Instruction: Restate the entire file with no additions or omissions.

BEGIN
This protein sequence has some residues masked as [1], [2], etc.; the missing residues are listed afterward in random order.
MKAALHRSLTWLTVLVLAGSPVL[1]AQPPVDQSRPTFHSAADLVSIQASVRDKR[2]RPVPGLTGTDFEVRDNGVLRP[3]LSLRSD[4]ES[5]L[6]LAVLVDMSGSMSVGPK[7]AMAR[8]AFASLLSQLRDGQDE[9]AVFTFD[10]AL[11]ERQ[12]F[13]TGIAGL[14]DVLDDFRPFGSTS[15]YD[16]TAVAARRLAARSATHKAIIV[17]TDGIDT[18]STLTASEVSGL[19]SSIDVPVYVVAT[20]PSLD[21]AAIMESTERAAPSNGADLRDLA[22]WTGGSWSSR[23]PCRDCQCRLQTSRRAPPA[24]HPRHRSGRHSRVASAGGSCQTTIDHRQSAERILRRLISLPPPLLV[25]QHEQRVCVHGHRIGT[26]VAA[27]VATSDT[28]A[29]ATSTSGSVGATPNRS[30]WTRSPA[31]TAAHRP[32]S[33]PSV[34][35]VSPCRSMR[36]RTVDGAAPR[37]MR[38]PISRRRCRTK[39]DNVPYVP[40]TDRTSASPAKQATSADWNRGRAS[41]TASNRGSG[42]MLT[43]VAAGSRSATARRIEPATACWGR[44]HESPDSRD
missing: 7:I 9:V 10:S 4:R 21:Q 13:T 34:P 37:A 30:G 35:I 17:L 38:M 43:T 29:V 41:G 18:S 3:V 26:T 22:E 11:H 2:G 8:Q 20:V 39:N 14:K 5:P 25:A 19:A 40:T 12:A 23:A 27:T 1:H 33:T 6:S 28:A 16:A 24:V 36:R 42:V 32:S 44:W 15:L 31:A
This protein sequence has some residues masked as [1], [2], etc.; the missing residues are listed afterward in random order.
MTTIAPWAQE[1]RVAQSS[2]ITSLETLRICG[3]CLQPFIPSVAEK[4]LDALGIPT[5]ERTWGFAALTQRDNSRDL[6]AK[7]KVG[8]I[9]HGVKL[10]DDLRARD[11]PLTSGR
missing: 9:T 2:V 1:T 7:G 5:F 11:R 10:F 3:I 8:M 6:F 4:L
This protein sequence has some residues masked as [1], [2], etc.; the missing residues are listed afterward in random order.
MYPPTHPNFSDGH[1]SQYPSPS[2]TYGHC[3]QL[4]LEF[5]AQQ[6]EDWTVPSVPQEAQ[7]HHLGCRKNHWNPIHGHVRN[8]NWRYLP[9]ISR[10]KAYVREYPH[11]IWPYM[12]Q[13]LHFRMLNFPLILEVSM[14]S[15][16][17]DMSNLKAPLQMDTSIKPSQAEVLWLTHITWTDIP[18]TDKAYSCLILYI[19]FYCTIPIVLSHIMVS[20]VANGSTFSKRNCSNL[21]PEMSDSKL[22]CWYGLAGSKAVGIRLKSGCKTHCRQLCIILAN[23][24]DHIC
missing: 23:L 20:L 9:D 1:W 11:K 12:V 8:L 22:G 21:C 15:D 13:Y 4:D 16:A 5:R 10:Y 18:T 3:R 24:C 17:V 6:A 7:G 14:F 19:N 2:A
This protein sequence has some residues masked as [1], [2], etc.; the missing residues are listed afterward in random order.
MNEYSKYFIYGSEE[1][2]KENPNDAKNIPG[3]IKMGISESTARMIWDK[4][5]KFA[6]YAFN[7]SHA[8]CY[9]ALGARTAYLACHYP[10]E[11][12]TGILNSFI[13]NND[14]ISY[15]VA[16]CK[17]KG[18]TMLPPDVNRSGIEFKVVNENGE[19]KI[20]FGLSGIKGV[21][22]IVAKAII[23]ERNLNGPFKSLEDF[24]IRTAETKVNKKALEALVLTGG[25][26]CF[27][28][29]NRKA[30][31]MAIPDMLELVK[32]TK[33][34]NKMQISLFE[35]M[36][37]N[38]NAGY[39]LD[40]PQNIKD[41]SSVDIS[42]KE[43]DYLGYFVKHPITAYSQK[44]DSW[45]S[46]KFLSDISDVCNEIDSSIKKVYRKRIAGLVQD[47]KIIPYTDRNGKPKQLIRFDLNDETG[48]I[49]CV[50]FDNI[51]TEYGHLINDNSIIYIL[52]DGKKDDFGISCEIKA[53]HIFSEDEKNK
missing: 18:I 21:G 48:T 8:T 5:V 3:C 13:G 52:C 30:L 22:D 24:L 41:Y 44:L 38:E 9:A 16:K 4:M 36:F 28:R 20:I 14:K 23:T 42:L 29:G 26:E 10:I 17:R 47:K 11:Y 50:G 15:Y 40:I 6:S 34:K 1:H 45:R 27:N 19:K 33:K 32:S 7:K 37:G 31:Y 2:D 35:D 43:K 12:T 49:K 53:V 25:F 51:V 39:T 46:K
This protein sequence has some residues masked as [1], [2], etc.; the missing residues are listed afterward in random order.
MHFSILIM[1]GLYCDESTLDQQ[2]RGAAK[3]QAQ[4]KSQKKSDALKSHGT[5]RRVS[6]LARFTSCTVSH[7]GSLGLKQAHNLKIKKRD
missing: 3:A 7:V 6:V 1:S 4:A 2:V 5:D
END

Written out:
This protein sequence has some residues masked as [1], [2], etc.; the missing residues are listed afterward in random order.
MKAALHRSLTWLTVLVLAGSPVL[1]AQPPVDQSRPTFHSAADLVSIQASVRDKR[2]RPVPGLTGTDFEVRDNGVLRP[3]LSLRSD[4]ES[5]L[6]LAVLVDMSGSMSVGPK[7]AMAR[8]AFASLLSQLRDGQDE[9]AVFTFD[10]AL[11]ERQ[12]F[13]TGIAGL[14]DVLDDFRPFGSTS[15]YD[16]TAVAARRLAARSATHKAIIV[17]TDGIDT[18]STLTASEVSGL[19]SSIDVPVYVVAT[20]PSLD[21]AAIMESTERAAPSNGADLRDLA[22]WTGGSWSSR[23]PCRDCQCRLQTSRRAPPA[24]HPRHRSGRHSRVASAGGSCQTTIDHRQSAERILRRLISLPPPLLV[25]QHEQRVCVHGHRIGT[26]VAA[27]VATSDT[28]A[29]ATSTSGSVGATPNRS[30]WTRSPA[31]TAAHRP[32]S[33]PSV[34][35]VSPCRSMR[36]RTVDGAAPR[37]MR[38]PISRRRCRTK[39]DNVPYVP[40]TDRTSASPAKQATSADWNRGRAS[41]TASNRGSG[42]MLT[43]VAAGSRSATARRIEPATACWGR[44]HESPDSRD
missing: 7:I 9:V 10:S 4:R 21:Q 13:T 34:P 37:A 30:G 35:I 17:L 38:M 43:T 29:V 41:G 18:S 3:V 26:T 22:E 11:H 2:G 8:Q 20:V 39:N 14:K 5:P 25:A 19:A 40:T 12:A 23:A 27:T 1:H 33:T 6:S 28:A 16:A 24:V 36:R 42:V 32:S 44:W 15:L 31:A
This protein sequence has some residues masked as [1], [2], etc.; the missing residues are listed afterward in random order.
MTTIAPWAQE[1]RVAQSS[2]ITSLETLRICG[3]CLQPFIPSVAEK[4]LDALGIPT[5]ERTWGFAALTQRDNSRDL[6]AK[7]KVG[8]I[9]HGVKL[10]DDLRARD[11]PLTSGR
missing: 9:T 2:V 1:T 7:G 5:F 11:R 10:F 3:I 8:M 6:F 4:L
This protein sequence has some residues masked as [1], [2], etc.; the missing residues are listed afterward in random order.
MYPPTHPNFSDGH[1]SQYPSPS[2]TYGHC[3]QL[4]LEF[5]AQQ[6]EDWTVPSVPQEAQ[7]HHLGCRKNHWNPIHGHVRN[8]NWRYLP[9]ISR[10]KAYVREYPH[11]IWPYM[12]Q[13]LHFRMLNFPLILEVSM[14]S[15][16][17]DMSNLKAPLQMDTSIKPSQAEVLWLTHITWTDIP[18]TDKAYSCLILYI[19]FYCTIPIVLSHIMVS[20]VANGSTFSKRNCSNL[21]PEMSDSKL[22]CWYGLAGSKAVGIRLKSGCKTHCRQLCIILAN[23][24]DHIC
missing: 23:L 20:L 9:D 1:W 11:K 12:V 8:L 22:G 21:C 15:D 13:Y 4:D 16:A 5:R 10:Y 18:T 3:R 24:C 17:V 6:A 7:G 14:F 19:N 2:A
This protein sequence has some residues masked as [1], [2], etc.; the missing residues are listed afterward in random order.
MNEYSKYFIYGSEE[1][2]KENPNDAKNIPG[3]IKMGISESTARMIWDK[4][5]KFA[6]YAFN[7]SHA[8]CY[9]ALGARTAYLACHYP[10]E[11][12]TGILNSFI[13]NND[14]ISY[15]VA[16]CK[17]KG[18]TMLPPDVNRSGIEFKVVNENGE[19]KI[20]FGLSGIKGV[21][22]IVAKAII[23]ERNLNGPFKSLEDF[24]IRTAETKVNKKALEALVLTGG[25][26]CF[27][28][29]NRKA[30][31]MAIPDMLELVK[32]TK[33][34]NKMQISLFE[35]M[36][37]N[38]NAGY[39]LD[40]PQNIKD[41]SSVDIS[42]KE[43]DYLGYFVKHPITAYSQK[44]DSW[45]S[46]KFLSDISDVCNEIDSSIKKVYRKRIAGLVQD[47]KIIPYTDRNGKPKQLIRFDLNDETG[48]I[49]CV[50]FDNI[51]TEYGHLINDNSIIYIL[52]DGKKDDFGISCEIKA[53]HIFSEDEKNK
missing: 18:I 21:G 48:T 8:T 5:V 3:C 13:G 52:C 30:L 22:D 24:L 41:Y 44:L 38:E 9:A 16:K 4:M 36:F 28:R 20:I 14:K 23:T 42:L 29:G 26:E 10:I 17:R 47:K 11:Y 50:G 15:Y 40:I 6:S 34:K 1:H 45:R 27:N 19:K 33:K 32:S 7:K 37:G 31:Y 2:D 35:D 43:K 12:T 49:K 53:V 25:F 51:V 39:T 46:K
This protein sequence has some residues masked as [1], [2], etc.; the missing residues are listed afterward in random order.
MHFSILIM[1]GLYCDESTLDQQ[2]RGAAK[3]QAQ[4]KSQKKSDALKSHGT[5]RRVS[6]LARFTSCTVSH[7]GSLGLKQAHNLKIKKRD
missing: 3:A 7:V 6:V 1:S 4:A 2:V 5:D